Saturday, June 8, 2024

Legal musings on the marvelous and miraculous existence of Marvelman (and Miracleman)


                The announcement of a new collected edition of Miracleman being released prompted me to finally start reading the collected Marvelman books I bought a few years ago. I was inspired to buy them after reading Pádraig Ó Méalóid’s book Poisoned Chalice: The Extremely Long and Incredibly Complex Story of Marvelman (and Miracleman). It’s an interesting read, and you can find my previous review of the book here. Reading these stories makes me think of how fascinating it is that this character managed to exist in the first place.

                To briefly summarize, Marvelman was born in the U.K. after Fawcett publications stopped fighting the copyright infringement lawsuit brought by DC Comics against Fawcett’s Captain Marvel. The licensed publisher of Captain Marvel comics in the U.K., L. Miller & Sons, Ltd., chose to transition the publication of Captain Marvel comics into Marvelman by announcing Captain Marvel’s retirement and laying the groundwork for the title to transition to Marvelman. The publisher even kept the same issue numbers.

 The publisher hired Mick Angelo to create Marvelman and make some changes. Billy Batson, Captain Marvel’s alter ego, became Micky Moran. Batson worked as a cub reporter for a radio station. Moran worked as a copy boy for a newspaper. Batson received his powers from an old wizard. Moran received his powers from a scientist. Batson had to utter the phrase “Shazam!” in order to turn into Captain Marvel, while Moran had to utter the phrase “Kimota!” to turn into Marvelman. Even though there were differences between the two characters, it is easy to see similarities.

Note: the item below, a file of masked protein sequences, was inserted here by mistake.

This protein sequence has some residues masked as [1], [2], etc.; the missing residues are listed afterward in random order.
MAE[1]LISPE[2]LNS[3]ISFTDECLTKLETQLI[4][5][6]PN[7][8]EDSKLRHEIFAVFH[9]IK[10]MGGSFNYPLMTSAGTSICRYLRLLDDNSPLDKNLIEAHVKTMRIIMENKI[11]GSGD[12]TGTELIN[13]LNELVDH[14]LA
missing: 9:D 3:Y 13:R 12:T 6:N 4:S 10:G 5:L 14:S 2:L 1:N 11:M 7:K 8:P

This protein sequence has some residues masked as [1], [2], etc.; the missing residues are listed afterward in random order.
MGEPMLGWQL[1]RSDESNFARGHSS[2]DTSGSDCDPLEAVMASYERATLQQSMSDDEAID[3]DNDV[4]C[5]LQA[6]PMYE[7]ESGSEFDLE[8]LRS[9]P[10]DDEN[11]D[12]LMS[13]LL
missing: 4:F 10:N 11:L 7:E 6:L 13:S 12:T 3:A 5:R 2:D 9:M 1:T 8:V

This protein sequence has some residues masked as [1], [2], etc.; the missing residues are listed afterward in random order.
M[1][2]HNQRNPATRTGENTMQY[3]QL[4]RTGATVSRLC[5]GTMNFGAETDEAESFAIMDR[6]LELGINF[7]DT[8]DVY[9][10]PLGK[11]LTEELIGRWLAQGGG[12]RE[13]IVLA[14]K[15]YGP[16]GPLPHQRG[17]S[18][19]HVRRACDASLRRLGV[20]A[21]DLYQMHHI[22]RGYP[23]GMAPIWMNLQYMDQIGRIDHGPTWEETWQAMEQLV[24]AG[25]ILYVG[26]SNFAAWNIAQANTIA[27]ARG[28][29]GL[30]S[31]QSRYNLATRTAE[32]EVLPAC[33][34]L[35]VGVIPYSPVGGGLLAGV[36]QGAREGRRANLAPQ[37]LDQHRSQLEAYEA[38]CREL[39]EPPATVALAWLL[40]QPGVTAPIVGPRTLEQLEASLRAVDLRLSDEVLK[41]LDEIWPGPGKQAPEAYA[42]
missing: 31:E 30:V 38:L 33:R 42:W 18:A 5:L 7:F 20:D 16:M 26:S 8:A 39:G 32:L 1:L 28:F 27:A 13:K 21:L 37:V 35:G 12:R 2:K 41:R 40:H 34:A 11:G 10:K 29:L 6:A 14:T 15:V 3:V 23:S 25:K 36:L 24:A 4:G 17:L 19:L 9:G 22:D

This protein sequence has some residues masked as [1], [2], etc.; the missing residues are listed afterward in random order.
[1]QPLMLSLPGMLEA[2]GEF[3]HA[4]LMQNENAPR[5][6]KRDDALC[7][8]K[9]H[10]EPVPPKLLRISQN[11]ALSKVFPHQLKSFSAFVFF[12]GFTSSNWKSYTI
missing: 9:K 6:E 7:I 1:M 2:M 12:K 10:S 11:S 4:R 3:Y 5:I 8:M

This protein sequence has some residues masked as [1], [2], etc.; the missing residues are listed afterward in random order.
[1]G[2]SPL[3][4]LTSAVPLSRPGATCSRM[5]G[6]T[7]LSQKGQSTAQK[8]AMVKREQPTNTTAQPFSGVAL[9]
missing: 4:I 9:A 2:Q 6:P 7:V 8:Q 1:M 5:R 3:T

Much of this is informed speculation on my part, but Marvelman, and subsequently Miracleman, could have had a much shorter life than it did. Clearly, at least in my mind, Fawcett could have taken action against L. Miller & Sons.

Taking into consideration the copyright infringement lawsuit that they just lost to DC Comics, the similarities between Marvelman and Captain Marvel are much closer than those between Superman and Captain Marvel. Further, Fawcett could have asserted trademark claims arising from the similarities of the two characters’ names and confusion arising from the launch of Marvelman. Fawcett also could have asserted a breach of contract claim, depending on the terms of their agreement. Why didn’t Fawcett take action? My guess is that they just didn’t care after losing the lawsuit to DC.

DC Comics also could have taken action. They just had a court find Captain Marvel to be a copyright infringement of Superman. It is likely they might have been successful in finding the derivative Marvelman to also be a copyright infringement. Unfortunately, I do not know why they didn’t do so. My initial guess is because it was in the U.K., and they (i) either didn’t feel threatened by it or (ii) didn’t think the copyright law was as favorable to them there. In the intro to Marvelman Classic vol. 1, Derek Wilson notes the many countries where Marvelman was distributed; the U.S. is absent from that list. Would DC have taken action if Marvelman had made its way to the U.S. during that era? It’s an interesting thought.

Marvelman fascinates me because of so much of the legal wrangling that had occurred involving the character and because of the legal what-if’s that the character managed to avoid. The original Marvelman comics were only published for nine years, but the character’s legacy and history continues to this day—and is still as complicated as ever.

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